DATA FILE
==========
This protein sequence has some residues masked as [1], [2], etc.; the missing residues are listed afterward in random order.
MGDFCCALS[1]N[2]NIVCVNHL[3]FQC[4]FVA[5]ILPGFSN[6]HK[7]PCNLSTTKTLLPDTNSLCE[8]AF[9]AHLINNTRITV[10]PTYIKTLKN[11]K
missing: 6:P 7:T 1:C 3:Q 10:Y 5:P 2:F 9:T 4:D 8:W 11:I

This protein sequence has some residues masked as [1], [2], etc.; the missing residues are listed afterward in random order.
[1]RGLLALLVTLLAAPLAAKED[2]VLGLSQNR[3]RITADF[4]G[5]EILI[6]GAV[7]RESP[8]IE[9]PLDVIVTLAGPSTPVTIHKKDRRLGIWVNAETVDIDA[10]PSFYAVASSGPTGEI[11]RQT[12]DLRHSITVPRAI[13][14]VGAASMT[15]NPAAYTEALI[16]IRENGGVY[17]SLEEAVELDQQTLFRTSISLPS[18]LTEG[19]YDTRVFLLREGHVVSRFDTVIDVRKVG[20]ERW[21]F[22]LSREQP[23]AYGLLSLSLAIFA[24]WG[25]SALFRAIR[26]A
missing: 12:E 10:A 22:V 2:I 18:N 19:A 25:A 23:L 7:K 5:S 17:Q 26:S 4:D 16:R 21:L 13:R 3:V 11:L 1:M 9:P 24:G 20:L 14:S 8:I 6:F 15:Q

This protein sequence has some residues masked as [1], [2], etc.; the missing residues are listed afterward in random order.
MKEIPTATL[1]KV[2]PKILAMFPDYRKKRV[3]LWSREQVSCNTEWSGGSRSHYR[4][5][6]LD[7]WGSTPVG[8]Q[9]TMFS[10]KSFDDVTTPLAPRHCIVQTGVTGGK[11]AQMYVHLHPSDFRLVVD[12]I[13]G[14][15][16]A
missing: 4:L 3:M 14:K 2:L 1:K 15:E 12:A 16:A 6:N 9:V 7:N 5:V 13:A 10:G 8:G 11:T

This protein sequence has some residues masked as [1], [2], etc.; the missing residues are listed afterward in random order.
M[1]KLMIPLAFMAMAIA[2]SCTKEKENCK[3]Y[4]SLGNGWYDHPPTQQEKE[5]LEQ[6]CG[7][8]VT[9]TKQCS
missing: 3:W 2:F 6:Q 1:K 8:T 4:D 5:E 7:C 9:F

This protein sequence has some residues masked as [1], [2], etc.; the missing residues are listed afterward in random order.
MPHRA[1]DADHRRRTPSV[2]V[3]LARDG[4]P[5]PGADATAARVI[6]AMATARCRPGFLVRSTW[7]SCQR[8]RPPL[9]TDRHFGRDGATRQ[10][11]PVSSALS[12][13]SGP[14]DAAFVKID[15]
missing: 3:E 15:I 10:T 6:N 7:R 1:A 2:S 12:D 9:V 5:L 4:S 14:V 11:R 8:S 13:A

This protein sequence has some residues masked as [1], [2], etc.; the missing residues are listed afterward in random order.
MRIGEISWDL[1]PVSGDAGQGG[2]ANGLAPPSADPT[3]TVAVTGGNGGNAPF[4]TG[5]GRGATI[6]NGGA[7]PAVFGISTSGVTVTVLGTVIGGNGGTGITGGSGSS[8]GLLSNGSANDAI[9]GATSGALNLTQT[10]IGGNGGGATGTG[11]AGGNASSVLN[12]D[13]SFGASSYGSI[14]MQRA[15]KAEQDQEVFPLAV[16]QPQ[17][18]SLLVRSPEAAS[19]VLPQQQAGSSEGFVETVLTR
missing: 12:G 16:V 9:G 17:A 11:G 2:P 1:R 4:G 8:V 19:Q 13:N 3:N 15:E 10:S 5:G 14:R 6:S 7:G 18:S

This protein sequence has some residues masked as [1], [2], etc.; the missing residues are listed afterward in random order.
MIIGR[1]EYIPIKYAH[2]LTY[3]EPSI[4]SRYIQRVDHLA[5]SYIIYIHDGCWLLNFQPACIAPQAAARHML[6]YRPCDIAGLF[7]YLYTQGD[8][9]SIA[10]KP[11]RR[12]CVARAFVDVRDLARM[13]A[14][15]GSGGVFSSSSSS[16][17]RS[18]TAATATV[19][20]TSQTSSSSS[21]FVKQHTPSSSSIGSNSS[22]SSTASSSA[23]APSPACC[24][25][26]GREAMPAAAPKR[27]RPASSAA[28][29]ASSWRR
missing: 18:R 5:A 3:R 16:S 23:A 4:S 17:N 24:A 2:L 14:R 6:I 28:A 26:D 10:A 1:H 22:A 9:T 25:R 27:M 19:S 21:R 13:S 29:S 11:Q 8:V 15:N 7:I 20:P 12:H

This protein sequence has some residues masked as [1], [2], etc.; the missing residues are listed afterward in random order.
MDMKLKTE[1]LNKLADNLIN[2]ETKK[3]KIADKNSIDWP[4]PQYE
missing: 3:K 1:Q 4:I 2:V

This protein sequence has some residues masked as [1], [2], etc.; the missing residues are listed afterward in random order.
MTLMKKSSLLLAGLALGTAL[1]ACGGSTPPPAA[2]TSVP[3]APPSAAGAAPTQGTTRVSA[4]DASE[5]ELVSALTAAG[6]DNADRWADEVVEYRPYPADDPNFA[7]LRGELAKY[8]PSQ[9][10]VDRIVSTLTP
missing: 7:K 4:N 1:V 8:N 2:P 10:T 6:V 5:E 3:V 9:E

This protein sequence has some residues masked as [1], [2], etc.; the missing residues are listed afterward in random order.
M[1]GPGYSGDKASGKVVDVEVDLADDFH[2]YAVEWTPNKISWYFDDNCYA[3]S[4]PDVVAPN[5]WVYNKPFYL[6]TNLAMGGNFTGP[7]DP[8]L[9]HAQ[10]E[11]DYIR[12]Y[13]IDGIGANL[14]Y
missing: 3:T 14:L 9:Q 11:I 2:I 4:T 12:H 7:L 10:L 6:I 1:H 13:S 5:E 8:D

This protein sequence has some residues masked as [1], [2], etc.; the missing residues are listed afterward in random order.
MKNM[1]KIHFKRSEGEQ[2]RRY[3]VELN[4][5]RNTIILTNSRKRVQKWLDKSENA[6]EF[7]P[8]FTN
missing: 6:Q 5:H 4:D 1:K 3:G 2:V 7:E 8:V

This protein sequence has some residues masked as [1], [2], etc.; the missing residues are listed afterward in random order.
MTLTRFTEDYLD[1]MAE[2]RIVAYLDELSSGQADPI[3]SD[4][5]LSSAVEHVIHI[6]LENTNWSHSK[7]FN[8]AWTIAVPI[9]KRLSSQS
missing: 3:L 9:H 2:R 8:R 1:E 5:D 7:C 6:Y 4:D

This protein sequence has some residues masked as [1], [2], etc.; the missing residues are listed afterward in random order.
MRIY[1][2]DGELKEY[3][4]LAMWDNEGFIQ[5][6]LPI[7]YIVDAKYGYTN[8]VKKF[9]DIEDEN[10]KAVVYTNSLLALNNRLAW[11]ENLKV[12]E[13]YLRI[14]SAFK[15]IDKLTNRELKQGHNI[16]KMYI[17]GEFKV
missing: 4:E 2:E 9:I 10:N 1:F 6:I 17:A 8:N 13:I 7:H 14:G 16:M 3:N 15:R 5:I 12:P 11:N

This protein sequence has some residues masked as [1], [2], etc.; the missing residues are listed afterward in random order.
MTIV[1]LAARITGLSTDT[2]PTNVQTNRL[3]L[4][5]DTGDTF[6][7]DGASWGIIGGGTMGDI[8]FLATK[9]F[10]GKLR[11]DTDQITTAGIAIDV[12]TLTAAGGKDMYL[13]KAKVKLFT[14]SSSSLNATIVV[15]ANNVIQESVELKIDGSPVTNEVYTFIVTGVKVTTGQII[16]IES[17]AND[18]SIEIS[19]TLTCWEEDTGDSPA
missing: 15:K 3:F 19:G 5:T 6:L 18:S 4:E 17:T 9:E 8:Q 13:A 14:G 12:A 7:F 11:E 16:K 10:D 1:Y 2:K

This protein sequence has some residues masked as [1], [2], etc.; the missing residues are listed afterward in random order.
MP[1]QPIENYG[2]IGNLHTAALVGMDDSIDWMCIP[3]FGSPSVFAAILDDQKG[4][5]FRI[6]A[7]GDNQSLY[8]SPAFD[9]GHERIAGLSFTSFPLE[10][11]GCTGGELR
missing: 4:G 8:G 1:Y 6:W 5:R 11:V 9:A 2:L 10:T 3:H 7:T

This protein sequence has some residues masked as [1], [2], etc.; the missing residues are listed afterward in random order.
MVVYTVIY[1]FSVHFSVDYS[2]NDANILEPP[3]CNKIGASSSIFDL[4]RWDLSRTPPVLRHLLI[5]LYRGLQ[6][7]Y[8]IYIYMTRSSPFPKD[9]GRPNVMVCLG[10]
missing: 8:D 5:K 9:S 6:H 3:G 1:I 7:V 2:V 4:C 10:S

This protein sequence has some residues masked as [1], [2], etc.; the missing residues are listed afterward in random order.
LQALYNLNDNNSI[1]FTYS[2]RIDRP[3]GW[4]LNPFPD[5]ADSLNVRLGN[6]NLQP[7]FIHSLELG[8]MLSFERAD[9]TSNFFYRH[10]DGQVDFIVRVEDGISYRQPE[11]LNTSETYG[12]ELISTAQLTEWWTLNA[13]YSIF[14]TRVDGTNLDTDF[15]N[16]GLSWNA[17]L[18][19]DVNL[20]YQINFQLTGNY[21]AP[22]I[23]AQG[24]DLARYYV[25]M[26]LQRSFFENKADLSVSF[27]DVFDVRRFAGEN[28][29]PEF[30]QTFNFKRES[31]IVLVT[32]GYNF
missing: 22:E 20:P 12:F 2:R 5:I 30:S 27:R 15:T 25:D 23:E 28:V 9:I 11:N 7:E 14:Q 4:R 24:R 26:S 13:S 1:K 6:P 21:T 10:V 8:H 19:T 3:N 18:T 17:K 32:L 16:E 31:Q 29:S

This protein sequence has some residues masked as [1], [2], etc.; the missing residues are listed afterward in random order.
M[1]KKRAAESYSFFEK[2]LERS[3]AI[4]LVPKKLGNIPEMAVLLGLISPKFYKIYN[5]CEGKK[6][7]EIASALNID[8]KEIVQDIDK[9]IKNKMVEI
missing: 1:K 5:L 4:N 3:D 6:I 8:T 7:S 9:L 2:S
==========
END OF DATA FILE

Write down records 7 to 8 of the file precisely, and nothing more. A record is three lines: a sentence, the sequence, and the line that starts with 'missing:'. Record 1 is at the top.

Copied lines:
This protein sequence has some residues masked as [1], [2], etc.; the missing residues are listed afterward in random order.
MIIGR[1]EYIPIKYAH[2]LTY[3]EPSI[4]SRYIQRVDHLA[5]SYIIYIHDGCWLLNFQPACIAPQAAARHML[6]YRPCDIAGLF[7]YLYTQGD[8][9]SIA[10]KP[11]RR[12]CVARAFVDVRDLARM[13]A[14][15]GSGGVFSSSSSS[16][17]RS[18]TAATATV[19][20]TSQTSSSSS[21]FVKQHTPSSSSIGSNSS[22]SSTASSSA[23]APSPACC[24][25][26]GREAMPAAAPKR[27]RPASSAA[28][29]ASSWRR
missing: 18:R 5:A 3:R 16:S 23:A 4:S 17:N 24:A 2:L 14:R 6:I 28:A 26:D 10:A 1:H 22:A 9:T 25:R 27:M 19:S 21:R 13:S 29:S 11:Q 8:V 15:N 7:I 20:P 12:H

This protein sequence has some residues masked as [1], [2], etc.; the missing residues are listed afterward in random order.
MDMKLKTE[1]LNKLADNLIN[2]ETKK[3]KIADKNSIDWP[4]PQYE
missing: 3:K 1:Q 4:I 2:V